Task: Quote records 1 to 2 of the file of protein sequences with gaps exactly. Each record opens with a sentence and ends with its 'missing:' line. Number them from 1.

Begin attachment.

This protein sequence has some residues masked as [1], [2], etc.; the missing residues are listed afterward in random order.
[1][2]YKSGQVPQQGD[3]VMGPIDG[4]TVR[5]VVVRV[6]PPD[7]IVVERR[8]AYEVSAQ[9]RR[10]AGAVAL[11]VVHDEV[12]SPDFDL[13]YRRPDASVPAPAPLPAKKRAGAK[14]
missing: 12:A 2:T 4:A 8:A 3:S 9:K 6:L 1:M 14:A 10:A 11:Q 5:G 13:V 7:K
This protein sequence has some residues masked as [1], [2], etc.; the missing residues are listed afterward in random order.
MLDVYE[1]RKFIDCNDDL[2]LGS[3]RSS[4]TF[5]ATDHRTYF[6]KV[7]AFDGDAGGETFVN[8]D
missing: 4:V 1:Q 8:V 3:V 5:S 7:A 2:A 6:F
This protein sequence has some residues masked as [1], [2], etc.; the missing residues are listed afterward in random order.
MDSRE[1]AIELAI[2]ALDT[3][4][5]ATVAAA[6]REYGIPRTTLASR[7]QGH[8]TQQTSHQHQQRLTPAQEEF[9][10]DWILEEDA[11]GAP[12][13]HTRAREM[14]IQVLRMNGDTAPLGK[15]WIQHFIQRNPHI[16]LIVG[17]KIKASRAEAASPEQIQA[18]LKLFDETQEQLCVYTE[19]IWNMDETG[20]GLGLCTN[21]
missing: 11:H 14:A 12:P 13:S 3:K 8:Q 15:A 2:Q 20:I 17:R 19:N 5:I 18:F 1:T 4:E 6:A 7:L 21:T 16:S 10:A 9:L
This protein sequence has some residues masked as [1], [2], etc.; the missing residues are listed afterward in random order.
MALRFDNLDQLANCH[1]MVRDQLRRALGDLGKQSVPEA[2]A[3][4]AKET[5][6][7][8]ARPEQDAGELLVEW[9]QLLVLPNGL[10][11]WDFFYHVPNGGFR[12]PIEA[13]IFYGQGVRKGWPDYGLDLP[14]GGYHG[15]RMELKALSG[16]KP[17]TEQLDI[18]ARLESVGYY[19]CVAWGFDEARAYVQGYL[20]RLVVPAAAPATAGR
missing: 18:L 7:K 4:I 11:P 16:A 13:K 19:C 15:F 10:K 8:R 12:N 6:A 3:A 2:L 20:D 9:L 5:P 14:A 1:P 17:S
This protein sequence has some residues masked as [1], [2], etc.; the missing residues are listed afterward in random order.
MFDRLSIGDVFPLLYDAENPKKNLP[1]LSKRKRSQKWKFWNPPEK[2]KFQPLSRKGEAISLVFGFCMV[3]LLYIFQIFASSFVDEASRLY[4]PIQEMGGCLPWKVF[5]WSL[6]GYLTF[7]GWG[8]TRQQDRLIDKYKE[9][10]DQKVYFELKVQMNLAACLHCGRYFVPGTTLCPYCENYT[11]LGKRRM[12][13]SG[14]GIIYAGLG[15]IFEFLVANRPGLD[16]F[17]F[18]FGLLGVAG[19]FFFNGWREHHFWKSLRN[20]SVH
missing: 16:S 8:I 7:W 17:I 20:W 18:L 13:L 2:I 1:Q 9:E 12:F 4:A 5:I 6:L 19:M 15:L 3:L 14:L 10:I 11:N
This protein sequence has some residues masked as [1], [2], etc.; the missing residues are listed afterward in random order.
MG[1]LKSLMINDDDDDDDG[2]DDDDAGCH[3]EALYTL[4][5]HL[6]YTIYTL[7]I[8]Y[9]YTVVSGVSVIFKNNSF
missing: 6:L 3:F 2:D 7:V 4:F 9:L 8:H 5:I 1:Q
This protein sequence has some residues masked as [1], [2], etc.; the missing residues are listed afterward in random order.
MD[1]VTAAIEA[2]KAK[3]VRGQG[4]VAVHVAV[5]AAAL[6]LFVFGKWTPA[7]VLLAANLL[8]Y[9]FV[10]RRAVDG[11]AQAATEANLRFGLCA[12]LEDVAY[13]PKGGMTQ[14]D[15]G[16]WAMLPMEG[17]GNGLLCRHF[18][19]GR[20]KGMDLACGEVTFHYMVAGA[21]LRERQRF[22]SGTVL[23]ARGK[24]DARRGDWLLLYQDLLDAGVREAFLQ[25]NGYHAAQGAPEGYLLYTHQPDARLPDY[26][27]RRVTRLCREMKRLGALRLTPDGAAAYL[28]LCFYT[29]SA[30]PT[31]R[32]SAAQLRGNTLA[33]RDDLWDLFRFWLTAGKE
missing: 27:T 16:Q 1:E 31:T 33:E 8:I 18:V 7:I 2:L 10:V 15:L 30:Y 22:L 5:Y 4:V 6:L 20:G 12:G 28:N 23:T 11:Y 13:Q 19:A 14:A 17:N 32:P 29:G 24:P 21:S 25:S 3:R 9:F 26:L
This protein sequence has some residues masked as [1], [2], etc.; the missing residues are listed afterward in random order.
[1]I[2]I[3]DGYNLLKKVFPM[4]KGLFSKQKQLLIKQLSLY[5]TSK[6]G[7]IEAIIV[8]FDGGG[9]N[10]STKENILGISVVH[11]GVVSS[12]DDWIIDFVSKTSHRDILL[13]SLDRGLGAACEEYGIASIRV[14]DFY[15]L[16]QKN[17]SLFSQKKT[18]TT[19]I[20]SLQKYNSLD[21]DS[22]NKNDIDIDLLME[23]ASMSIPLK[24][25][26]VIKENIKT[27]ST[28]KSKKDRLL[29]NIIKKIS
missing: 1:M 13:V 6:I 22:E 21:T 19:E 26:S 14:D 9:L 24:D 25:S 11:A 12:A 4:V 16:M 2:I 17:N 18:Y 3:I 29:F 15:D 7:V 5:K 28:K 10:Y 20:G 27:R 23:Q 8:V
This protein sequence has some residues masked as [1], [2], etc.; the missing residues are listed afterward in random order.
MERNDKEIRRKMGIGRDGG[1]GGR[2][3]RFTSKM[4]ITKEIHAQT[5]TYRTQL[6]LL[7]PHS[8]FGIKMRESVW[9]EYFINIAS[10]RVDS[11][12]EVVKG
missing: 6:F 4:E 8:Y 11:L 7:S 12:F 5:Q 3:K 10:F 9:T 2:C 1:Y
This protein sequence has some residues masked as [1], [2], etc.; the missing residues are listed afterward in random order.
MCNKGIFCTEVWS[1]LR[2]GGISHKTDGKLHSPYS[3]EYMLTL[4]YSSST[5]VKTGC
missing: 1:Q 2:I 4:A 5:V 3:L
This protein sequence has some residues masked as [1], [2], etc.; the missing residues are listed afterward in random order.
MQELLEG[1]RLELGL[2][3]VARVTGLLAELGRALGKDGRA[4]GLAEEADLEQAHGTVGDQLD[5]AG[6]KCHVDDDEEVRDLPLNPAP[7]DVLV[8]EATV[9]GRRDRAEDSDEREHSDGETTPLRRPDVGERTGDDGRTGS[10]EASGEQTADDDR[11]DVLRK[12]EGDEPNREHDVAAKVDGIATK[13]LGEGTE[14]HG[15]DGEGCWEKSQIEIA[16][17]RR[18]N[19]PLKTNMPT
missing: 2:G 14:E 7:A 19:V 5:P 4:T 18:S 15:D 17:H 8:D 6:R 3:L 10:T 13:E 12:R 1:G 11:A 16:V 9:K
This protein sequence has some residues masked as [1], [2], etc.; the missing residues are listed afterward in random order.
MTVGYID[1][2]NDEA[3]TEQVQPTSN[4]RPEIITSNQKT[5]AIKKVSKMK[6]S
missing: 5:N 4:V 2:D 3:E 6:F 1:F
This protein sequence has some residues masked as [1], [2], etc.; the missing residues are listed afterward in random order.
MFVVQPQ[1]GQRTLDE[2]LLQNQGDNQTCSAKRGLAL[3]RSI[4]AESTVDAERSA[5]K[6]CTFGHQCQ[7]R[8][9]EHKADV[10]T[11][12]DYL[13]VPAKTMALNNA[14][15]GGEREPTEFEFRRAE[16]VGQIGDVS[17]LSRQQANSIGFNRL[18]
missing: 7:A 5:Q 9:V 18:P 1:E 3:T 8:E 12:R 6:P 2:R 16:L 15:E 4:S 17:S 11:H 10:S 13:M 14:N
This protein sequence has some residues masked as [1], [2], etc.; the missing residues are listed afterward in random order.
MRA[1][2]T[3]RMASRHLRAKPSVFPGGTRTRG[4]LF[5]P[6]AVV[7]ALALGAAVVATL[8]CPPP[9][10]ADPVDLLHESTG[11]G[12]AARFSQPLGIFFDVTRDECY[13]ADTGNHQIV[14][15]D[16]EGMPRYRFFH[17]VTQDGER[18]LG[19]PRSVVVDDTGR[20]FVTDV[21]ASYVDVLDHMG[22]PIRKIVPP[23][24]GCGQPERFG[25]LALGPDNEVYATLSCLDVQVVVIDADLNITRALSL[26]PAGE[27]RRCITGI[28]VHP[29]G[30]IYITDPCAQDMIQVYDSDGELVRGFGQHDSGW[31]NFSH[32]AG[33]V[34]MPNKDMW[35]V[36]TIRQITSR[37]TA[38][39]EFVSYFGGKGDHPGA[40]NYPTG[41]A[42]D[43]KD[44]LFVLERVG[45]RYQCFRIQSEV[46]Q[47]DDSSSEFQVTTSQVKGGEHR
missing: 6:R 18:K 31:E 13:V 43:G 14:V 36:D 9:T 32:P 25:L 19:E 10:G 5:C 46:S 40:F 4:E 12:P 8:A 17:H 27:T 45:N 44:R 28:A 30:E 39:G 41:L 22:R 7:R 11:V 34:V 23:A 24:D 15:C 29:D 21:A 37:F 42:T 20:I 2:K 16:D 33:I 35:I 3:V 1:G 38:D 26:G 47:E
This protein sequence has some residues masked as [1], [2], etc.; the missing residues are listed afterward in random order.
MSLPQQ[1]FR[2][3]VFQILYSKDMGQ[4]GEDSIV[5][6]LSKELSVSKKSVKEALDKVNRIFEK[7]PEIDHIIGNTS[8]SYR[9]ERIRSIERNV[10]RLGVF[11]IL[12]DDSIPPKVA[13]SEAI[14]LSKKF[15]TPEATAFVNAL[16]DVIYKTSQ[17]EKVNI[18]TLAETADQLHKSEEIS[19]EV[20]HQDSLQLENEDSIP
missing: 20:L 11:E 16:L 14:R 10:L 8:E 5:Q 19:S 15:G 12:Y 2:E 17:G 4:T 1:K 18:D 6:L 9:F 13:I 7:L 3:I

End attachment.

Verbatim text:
This protein sequence has some residues masked as [1], [2], etc.; the missing residues are listed afterward in random order.
[1][2]YKSGQVPQQGD[3]VMGPIDG[4]TVR[5]VVVRV[6]PPD[7]IVVERR[8]AYEVSAQ[9]RR[10]AGAVAL[11]VVHDEV[12]SPDFDL[13]YRRPDASVPAPAPLPAKKRAGAK[14]
missing: 12:A 2:T 4:A 8:A 3:S 9:K 6:L 1:M 14:A 10:A 11:Q 5:G 13:V 7:K
This protein sequence has some residues masked as [1], [2], etc.; the missing residues are listed afterward in random order.
MLDVYE[1]RKFIDCNDDL[2]LGS[3]RSS[4]TF[5]ATDHRTYF[6]KV[7]AFDGDAGGETFVN[8]D
missing: 4:V 1:Q 8:V 3:V 5:S 7:A 2:A 6:F